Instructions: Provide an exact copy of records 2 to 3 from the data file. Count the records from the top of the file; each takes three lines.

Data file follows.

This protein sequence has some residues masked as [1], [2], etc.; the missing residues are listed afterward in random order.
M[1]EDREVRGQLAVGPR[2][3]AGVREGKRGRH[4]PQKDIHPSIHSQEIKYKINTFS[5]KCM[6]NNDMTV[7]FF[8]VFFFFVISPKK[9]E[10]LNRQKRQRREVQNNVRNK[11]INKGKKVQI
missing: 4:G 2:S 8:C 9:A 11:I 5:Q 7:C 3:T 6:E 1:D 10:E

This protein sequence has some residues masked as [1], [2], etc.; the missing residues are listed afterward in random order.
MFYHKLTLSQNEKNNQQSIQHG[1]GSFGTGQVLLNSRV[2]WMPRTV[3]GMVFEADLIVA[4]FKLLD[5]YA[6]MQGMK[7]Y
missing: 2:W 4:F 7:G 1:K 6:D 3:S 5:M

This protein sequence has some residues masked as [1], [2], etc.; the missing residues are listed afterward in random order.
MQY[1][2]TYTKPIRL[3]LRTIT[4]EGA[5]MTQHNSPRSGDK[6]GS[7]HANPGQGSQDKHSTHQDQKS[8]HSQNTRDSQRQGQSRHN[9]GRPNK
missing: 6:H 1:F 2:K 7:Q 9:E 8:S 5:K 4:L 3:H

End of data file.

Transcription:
This protein sequence has some residues masked as [1], [2], etc.; the missing residues are listed afterward in random order.
MFYHKLTLSQNEKNNQQSIQHG[1]GSFGTGQVLLNSRV[2]WMPRTV[3]GMVFEADLIVA[4]FKLLD[5]YA[6]MQGMK[7]Y
missing: 2:W 4:F 7:G 1:K 6:D 3:S 5:M

This protein sequence has some residues masked as [1], [2], etc.; the missing residues are listed afterward in random order.
MQY[1][2]TYTKPIRL[3]LRTIT[4]EGA[5]MTQHNSPRSGDK[6]GS[7]HANPGQGSQDKHSTHQDQKS[8]HSQNTRDSQRQGQSRHN[9]GRPNK
missing: 6:H 1:F 2:K 7:Q 9:E 8:S 5:K 4:L 3:H